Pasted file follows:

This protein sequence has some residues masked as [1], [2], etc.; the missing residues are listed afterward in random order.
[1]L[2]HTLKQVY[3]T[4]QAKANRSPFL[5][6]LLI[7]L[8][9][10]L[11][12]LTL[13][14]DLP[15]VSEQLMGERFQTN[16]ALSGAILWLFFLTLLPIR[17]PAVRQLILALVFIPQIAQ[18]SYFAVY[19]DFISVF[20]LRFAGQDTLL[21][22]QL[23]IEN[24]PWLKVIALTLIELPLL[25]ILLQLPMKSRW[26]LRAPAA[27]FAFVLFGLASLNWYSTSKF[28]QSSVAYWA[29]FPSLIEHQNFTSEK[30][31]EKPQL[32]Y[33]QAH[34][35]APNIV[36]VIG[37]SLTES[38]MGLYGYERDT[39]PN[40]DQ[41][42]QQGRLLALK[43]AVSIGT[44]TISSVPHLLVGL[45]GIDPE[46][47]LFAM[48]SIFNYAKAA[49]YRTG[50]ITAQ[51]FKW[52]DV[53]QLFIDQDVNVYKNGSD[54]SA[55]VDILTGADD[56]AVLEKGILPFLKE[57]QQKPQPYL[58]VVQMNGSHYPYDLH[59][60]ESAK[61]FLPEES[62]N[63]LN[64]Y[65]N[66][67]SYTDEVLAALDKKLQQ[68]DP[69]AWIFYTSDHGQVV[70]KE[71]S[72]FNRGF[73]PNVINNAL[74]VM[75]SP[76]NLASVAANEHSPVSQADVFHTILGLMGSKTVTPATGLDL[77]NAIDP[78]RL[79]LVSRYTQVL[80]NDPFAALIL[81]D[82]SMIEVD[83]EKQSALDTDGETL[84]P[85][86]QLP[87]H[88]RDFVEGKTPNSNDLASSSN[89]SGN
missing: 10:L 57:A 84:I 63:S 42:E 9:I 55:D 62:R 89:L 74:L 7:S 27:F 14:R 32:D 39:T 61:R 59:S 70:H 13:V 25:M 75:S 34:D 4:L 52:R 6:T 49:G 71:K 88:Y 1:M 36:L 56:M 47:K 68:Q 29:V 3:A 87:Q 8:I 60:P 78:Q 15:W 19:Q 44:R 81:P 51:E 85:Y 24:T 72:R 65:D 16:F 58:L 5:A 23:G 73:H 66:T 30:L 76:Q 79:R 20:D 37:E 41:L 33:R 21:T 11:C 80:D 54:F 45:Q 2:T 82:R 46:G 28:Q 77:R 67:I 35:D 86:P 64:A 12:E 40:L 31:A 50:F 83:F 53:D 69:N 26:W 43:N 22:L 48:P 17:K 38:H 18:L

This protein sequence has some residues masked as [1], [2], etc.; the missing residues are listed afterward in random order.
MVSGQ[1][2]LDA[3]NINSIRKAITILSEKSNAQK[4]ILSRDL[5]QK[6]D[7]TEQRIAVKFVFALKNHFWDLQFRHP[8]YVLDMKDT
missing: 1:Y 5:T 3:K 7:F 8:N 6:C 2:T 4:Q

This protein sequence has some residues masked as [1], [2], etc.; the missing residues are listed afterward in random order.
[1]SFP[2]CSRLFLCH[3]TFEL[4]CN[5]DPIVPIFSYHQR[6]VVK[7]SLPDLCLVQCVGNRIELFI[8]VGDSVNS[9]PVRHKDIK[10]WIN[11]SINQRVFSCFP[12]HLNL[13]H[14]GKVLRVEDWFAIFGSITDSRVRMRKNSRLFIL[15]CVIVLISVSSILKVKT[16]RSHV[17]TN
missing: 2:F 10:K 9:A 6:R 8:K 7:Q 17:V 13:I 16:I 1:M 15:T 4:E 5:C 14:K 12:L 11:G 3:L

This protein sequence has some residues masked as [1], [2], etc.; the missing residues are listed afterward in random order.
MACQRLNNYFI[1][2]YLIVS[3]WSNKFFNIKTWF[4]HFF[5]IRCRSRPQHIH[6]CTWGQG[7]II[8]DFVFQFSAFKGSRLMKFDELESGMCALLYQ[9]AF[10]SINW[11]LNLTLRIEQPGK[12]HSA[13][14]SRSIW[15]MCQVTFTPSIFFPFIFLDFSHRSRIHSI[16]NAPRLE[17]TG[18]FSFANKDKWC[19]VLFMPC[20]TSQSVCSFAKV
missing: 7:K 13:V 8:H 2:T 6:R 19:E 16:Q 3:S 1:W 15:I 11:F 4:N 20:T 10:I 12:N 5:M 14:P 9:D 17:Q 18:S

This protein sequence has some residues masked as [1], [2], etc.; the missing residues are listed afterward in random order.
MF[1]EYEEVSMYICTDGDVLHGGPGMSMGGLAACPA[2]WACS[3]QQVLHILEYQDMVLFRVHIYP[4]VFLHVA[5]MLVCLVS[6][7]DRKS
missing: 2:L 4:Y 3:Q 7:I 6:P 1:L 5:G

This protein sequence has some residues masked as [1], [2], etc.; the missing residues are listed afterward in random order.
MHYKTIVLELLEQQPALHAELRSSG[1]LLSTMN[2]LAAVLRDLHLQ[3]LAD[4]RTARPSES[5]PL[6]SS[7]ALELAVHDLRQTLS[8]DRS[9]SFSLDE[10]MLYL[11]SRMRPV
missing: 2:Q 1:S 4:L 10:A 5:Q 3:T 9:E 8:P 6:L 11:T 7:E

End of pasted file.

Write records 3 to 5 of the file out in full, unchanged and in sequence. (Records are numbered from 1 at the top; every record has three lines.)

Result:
This protein sequence has some residues masked as [1], [2], etc.; the missing residues are listed afterward in random order.
[1]SFP[2]CSRLFLCH[3]TFEL[4]CN[5]DPIVPIFSYHQR[6]VVK[7]SLPDLCLVQCVGNRIELFI[8]VGDSVNS[9]PVRHKDIK[10]WIN[11]SINQRVFSCFP[12]HLNL[13]H[14]GKVLRVEDWFAIFGSITDSRVRMRKNSRLFIL[15]CVIVLISVSSILKVKT[16]RSHV[17]TN
missing: 2:F 10:K 9:A 6:R 8:K 7:Q 17:V 13:I 16:I 1:M 15:T 4:E 5:C 14:K 12:L 11:G 3:L

This protein sequence has some residues masked as [1], [2], etc.; the missing residues are listed afterward in random order.
MACQRLNNYFI[1][2]YLIVS[3]WSNKFFNIKTWF[4]HFF[5]IRCRSRPQHIH[6]CTWGQG[7]II[8]DFVFQFSAFKGSRLMKFDELESGMCALLYQ[9]AF[10]SINW[11]LNLTLRIEQPGK[12]HSA[13][14]SRSIW[15]MCQVTFTPSIFFPFIFLDFSHRSRIHSI[16]NAPRLE[17]TG[18]FSFANKDKWC[19]VLFMPC[20]TSQSVCSFAKV
missing: 7:K 13:V 8:H 2:T 6:R 19:E 16:Q 3:S 1:W 15:I 11:F 4:N 20:T 10:I 12:N 5:M 14:P 9:D 17:Q 18:S

This protein sequence has some residues masked as [1], [2], etc.; the missing residues are listed afterward in random order.
MF[1]EYEEVSMYICTDGDVLHGGPGMSMGGLAACPA[2]WACS[3]QQVLHILEYQDMVLFRVHIYP[4]VFLHVA[5]MLVCLVS[6][7]DRKS
missing: 2:L 4:Y 3:Q 7:I 6:P 1:L 5:G